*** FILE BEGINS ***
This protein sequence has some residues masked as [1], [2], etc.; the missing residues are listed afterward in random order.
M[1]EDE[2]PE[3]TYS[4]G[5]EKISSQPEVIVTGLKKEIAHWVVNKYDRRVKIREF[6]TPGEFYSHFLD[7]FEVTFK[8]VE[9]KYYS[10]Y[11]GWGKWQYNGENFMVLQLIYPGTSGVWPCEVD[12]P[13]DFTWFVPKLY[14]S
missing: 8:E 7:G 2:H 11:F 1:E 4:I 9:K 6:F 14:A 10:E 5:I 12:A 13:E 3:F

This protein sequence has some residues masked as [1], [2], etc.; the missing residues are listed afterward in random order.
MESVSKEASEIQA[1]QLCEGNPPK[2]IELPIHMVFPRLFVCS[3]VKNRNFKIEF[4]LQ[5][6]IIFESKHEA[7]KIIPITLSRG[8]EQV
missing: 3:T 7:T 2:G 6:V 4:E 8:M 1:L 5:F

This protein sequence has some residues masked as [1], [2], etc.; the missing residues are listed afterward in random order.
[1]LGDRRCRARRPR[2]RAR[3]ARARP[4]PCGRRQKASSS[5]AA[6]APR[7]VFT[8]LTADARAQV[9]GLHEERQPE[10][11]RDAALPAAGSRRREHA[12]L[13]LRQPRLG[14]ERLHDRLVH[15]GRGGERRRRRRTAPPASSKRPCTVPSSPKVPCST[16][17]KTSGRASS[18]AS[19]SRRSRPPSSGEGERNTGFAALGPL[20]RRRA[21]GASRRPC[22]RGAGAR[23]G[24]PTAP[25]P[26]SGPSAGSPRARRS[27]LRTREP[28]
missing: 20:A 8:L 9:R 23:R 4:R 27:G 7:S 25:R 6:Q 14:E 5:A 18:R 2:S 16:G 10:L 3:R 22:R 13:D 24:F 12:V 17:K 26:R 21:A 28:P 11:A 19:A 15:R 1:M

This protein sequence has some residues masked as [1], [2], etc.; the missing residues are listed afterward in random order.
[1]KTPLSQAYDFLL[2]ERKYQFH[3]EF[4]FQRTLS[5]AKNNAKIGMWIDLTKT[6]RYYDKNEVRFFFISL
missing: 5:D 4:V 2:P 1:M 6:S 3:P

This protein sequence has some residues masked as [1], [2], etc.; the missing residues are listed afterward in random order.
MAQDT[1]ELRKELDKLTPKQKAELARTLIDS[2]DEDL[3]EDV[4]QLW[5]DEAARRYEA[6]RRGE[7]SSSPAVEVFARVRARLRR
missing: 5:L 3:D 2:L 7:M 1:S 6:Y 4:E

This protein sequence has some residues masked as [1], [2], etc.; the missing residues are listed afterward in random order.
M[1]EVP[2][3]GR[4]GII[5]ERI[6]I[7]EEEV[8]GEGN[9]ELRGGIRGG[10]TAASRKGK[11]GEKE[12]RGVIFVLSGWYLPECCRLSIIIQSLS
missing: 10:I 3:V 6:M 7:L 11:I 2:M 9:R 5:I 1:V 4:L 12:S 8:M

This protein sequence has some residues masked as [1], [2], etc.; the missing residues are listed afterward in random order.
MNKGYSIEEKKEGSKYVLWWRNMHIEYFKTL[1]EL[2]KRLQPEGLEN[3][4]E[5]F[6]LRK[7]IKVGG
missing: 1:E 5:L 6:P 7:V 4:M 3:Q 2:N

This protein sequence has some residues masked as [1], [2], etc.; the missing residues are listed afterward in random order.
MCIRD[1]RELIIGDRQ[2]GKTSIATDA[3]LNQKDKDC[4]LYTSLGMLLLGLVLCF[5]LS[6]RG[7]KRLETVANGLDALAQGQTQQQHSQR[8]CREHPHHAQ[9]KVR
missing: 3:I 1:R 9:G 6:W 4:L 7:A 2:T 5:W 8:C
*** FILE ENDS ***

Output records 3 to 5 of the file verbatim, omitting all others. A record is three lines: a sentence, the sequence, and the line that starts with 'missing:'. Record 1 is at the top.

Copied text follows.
This protein sequence has some residues masked as [1], [2], etc.; the missing residues are listed afterward in random order.
[1]LGDRRCRARRPR[2]RAR[3]ARARP[4]PCGRRQKASSS[5]AA[6]APR[7]VFT[8]LTADARAQV[9]GLHEERQPE[10][11]RDAALPAAGSRRREHA[12]L[13]LRQPRLG[14]ERLHDRLVH[15]GRGGERRRRRRTAPPASSKRPCTVPSSPKVPCST[16][17]KTSGRASS[18]AS[19]SRRSRPPSSGEGERNTGFAALGPL[20]RRRA[21]GASRRPC[22]RGAGAR[23]G[24]PTAP[25]P[26]SGPSAGSPRARRS[27]LRTREP[28]
missing: 20:A 8:L 9:R 23:R 4:R 27:G 7:S 25:R 6:Q 14:E 5:A 18:R 2:S 16:G 10:L 3:R 22:R 13:D 24:F 12:V 17:K 26:R 21:A 28:P 11:A 19:A 15:R 1:M

This protein sequence has some residues masked as [1], [2], etc.; the missing residues are listed afterward in random order.
[1]KTPLSQAYDFLL[2]ERKYQFH[3]EF[4]FQRTLS[5]AKNNAKIGMWIDLTKT[6]RYYDKNEVRFFFISL
missing: 5:D 4:V 2:P 1:M 6:S 3:P

This protein sequence has some residues masked as [1], [2], etc.; the missing residues are listed afterward in random order.
MAQDT[1]ELRKELDKLTPKQKAELARTLIDS[2]DEDL[3]EDV[4]QLW[5]DEAARRYEA[6]RRGE[7]SSSPAVEVFARVRARLRR
missing: 5:L 3:D 2:L 7:M 1:S 6:Y 4:E